A key account is one of your company’s most valuable customers. These customers demonstrate value in a few ways:

  • They represent a disproportionate percentage of revenue,
  • they refer new prospects to your company, and
  • they give your business credibility in their industry.

However, “value” is subjective, and your organization needs a strict way to define and execute key account management. Key account management is a business strategy in which a company provides personnel and resources to valuable clients in order to establish a mutually beneficial relationship. Key account management seeks to maintain or increase profits from these large accounts. Businesses that implement a key account management strategy benefit from increased sales volume and long-term strategic relationships. They also have a better chance of increasing revenue from these accounts through upselling and cross-selling.

According to the professional services firm BTS, key account programs can result in higher costs and lower margins. That’s the unavoidable result of providing a customer with more resources and frequently your best discounts. But don’t be disheartened; the key to successful key account management is client retention, not client acquisition. Their tenure with your company (and the money that comes with it) more than compensates for the occasional discount. This strategy exemplifies the Pareto Principle, which states that 20% of the inputs produce 80% of the results. The benefits of key account management are only realized when the proper personnel is in place. Let’s take a look at the key account manager’s roles and how they interact with the rest of the team.

Who is a Key Account Manager?

The Ultimate Guide to Key Account Management – Keitaro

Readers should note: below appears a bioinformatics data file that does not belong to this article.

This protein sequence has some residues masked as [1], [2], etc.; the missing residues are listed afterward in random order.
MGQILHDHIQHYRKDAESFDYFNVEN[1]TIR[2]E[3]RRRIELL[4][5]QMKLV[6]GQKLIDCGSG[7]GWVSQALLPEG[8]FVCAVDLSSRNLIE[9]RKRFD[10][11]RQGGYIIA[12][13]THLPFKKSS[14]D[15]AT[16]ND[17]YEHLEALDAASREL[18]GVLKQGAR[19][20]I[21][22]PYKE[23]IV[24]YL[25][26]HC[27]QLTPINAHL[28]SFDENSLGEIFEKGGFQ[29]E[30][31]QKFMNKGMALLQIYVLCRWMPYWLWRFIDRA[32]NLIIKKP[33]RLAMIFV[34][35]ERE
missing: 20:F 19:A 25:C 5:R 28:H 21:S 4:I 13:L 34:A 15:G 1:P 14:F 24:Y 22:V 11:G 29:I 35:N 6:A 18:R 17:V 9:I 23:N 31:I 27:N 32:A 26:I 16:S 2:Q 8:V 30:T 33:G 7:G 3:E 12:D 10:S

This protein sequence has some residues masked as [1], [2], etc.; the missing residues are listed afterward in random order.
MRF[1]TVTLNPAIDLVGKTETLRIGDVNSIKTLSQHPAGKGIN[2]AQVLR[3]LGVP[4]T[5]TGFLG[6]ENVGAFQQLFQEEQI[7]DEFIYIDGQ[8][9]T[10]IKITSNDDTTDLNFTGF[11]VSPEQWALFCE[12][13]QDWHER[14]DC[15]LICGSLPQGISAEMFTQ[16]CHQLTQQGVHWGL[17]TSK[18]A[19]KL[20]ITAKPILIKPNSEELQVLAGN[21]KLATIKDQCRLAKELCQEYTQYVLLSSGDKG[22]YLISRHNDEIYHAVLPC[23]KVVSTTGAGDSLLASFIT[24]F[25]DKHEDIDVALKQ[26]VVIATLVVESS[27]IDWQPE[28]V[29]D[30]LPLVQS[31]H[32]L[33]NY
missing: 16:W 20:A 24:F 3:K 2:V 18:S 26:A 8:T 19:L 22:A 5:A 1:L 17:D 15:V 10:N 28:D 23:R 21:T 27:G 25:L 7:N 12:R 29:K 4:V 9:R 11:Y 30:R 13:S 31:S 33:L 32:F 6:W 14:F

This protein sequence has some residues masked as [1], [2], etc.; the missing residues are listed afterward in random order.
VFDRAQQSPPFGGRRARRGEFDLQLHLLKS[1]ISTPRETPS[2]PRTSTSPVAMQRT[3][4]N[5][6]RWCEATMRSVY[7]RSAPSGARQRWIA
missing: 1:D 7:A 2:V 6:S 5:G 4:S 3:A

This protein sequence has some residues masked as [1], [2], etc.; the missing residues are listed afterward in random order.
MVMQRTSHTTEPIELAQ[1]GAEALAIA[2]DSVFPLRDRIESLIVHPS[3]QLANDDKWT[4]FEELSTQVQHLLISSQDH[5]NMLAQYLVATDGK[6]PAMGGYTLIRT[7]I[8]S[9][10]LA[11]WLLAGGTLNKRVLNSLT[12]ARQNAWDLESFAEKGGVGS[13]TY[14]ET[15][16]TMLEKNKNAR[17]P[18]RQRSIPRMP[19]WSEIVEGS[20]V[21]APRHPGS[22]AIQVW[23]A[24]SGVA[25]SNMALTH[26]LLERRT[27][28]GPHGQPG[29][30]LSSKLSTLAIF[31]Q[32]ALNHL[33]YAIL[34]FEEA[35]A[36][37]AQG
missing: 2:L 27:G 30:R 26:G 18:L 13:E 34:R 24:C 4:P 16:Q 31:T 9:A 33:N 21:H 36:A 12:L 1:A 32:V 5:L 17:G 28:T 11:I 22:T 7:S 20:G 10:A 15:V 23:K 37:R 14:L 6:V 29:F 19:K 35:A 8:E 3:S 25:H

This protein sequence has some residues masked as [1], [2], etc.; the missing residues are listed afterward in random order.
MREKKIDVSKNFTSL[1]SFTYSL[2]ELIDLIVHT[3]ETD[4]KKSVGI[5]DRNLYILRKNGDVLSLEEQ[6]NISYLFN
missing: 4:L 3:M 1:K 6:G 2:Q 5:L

Source: Keitaro

A key account manager (KAM) represents the company to its most important customers. KAMs manage the key account, cultivate strong client relationships, identify challenges and opportunities, and devise strategies to maintain success within the account.

KAMs identify solutions to the client’s challenges and opportunities and create and present progress reports to key stakeholders.

Key Account Manager vs. Accounts Manager 

However, key account managers are not the same as account managers. Account managers manage non-key clients who generate less revenue or may not fit the product well. Key account managers concentrate on a company’s most valuable customers.

Account managers do not report to key account managers, so their relationship is not hierarchical; however, KAMs may sit in more senior-level roles on the same or an adjacent team.

How to Differentiate Between Key Account Management and Selling

Selling and key account management are not the same things. A key account manager (KAM) prioritizes the future over the short term, which a salesperson needs.

Sales reps focus on specific opportunities as well, whereas KAMs have broader objectives, such as collaborating with the customer on mutually beneficial projects, assisting the customer in meeting their objectives, and ensuring the customer receives the necessary support.

When you hire a key account manager for the first time, one of the first tasks they may have is to choose which key accounts they will serve. There are numerous factors to consider when completing this task, but we’ll get you started with some of the most common ones below.

How to Identify Key Accounts? 

When identifying key accounts, SBI recommends using three to five selection criteria. This constraint allows your new KAM to concentrate on business needs and impact.

Here is a list of ten key accounts to consider when identifying key accounts for your company:

Product Fit: This client’s target market size for the product or service your company sells.

Average Transaction Size: The average amount of money spent by the account with your company.

Revenue Potential: The amount of money the account has the potential to spend with your company in the future.

The process by which a client purchases your product. Do they, for example, make purchases with only one decision-maker? Is there an organization that decides what to buy? How long does it take to process a payment?

Partner History and Potential: Are they current or former partners of your company? Do they have the potential to become a future partner?

Customer Tenure: The length of time an account has been a customer of your company.

Solvency refers to an account’s ability to pay its debts.

Existing Relationships: The account’s relationships with other businesses that may become clients.

Cultural Fit: Alignment between how the account treats their customers, employees, and your employees.